Outdoor Life Online Editor

Drift Boat Supplies
For the Maxi-Mac drift-boat project (Do-It-Yourself, February/March), here are two good sources for the necessary epoxy and hardwood ply Epoxy: West System, Gougeon Bros. Inc. (100 Patterson Ave, P.O Box 908, Bay Cty, MI 48706; 989-684-6881). Hardwood Ply: Edensaw Woods (211 Seton Road, Port Townsend, WA 98368; 800-745-336).

Paul Butler

I am sick and tired of hearing all the animal activists rant and rave about killing Bambi. Last Christmas I saw dozens of cars pass my house every day with Christmas trees tied to their roofs.

It takes a minimum of 10 years to grow a Christmas tree and yet people cut them down by the millions every year. They’re only too happy to kill a tree to decorate their houses for a few weeks before kicking the tree to the curb for pickup. They protest against hunters. Why not look in their own living rooms?

Bob Palazzo
Rochester, NY

Leatherneck Loves OL
I am currently deployed overseas with the United States Marine Corps. Even though I missed hunting season this year, every time I picked up OUTDOOR LIFE while in the U.S. embassy in Kabul or at the air field in Kandahar or back aboard ship, I could almost smell the woods when I read the articles. Thanks for this little piece of home.

Robert Schmidt

True Grit
Regarding “Terror in the Wild” (February/March), I am surprised that Sterling Holbrook, the archer, didn’t know some of the basics of hog hunting-particularly since he had researched his hobby enough to make his own arrows.

Everyone in Arkansas (and almost everyone I know in Texas) knows the two most important rules when dealing with hogs: 1) When you’re close enough to hold a hog by his ears, go ahead and kiss him on the snout! The kiss will confuse him and give you enough time to escape; and 2) Carry enough iron on your hip to make one-shot kills. Perhaps the caliber should be equal to your age or more. Just make sure the entrance wound looks like a highway tunnel entrance.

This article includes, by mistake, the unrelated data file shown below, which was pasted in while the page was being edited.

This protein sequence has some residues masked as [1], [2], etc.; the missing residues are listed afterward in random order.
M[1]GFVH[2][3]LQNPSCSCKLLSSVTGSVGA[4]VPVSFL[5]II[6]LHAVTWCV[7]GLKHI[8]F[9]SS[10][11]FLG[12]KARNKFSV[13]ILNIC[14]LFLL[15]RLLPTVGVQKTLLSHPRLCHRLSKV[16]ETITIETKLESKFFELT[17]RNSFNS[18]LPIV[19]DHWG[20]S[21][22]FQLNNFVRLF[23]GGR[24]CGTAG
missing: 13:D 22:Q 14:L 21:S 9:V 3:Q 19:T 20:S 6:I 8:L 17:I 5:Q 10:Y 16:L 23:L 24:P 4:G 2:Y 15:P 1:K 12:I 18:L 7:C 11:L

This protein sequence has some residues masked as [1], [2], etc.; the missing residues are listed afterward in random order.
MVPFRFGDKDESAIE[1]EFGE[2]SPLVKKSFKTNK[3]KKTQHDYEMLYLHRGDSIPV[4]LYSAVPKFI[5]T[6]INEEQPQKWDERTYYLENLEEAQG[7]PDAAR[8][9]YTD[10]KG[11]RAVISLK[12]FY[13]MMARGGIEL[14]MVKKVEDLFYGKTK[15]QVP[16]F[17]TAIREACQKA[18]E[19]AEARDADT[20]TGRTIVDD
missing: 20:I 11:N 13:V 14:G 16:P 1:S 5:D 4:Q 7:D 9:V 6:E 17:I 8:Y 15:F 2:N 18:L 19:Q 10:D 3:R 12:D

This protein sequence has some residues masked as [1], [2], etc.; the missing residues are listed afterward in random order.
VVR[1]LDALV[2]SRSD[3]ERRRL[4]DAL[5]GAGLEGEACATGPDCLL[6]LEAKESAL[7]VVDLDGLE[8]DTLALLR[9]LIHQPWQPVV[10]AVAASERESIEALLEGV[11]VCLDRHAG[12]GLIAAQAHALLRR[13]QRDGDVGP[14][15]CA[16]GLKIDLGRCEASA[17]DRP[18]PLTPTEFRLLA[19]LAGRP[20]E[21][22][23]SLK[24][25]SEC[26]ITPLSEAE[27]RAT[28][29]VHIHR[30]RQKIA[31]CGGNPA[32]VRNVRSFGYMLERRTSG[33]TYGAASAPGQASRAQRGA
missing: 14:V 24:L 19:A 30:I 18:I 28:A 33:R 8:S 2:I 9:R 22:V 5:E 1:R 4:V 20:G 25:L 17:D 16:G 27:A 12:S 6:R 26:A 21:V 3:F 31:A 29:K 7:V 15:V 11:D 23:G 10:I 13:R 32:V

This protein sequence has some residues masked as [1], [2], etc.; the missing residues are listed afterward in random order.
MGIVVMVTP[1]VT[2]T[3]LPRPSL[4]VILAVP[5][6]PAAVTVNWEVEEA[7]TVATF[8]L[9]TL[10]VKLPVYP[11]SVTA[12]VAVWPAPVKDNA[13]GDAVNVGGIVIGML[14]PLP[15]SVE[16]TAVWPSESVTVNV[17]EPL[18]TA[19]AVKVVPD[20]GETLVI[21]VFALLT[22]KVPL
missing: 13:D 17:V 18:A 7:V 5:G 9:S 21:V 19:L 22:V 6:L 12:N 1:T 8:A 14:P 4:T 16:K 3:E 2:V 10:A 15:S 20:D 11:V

All kidding aside, great story. Sterling is very lucky to have a good shot like Krista with him. She has the grit but needs to work on her quiver (and maybe should carry a revolver and a bowie knife).

Bob Samples
Houston, TX

Thumbs Up on Small Game
Thanks to Jim Zumbo for his article titled “The Big Thrill” (Hunting, February/March). Mr. Zumbo is absolutely right about small-game hunting and its possible contributions to the future of hunting. Here in Wisconsin, where I now live, we have one hunter education instructor who has gone out in his community and obtained the names of landowners that would be willing to allow his graduates to ask for permission to hunt small game.

Getting permision to hunt deer in many states is becoming difficult. By creating a list of landowners who would at least let the hunter education graduates ask for permission, youngsters are more apt to participate. It also gives them something to do (hunt) before the gun deer season opens. With this list we at least know there’s a possibility the landowner will say yes. Kudos to Mr. Zumbo!

Tim Lawhern
Hunter Education
Administrator, Wisconsin

Alaskan Hot Spots
Jerry Gibbs’s article “Cheap Thrills” (February/March) brought back some awesome fishing memories. I was stationed at Elmendorf Air Force Base (located in Anchorage) for three years and fished every spot he named.

One hot spot he drove right over (literally) was Goose Creek- no guides, no hassles and hardly another soul. It crosses the Talkeetna highway farther north of Willow and Montana creeks. Imagine Jim Beam-colored water only three to five feet deep with 50-pound king salmon stacked shoulder to shoulder like cordwood.

Another truly beautiful spot is Resurrrection Creek in Hope, Alaska. The Hope cutoff is located about 30 miles after you pass the Portage Glacier road and travel beyond Turnagain arm. Resurrection Creek is crystal clear and the pink salmon run is phenomenal. Mixed with several chum salmon and the occasional silver, it is truly an all-day, never-dull, mixed bag of fun.

Troy B. Bryan
Warner Robins, GA

Stinky Solutions
Mr. Feler provides a very good recipe (1 quart hydrogen peroxide, 1/4 cup baking soda, 1 teaspoon liquid soap) for eliminating skunk odor from your pet should the worst happend and your favorite pointer get sprayed (What’s On Your Mind, February/March).

As a veterinarian, I have recommended this many times with good success. However, dog owners should be advised that this recipe, when mixed, gives off a gas that will build up pressure in a closed container and could explode. Mix it up fresh, use it and discard any unused portion.

David L. Cardwell, DVM
Kerrville, TX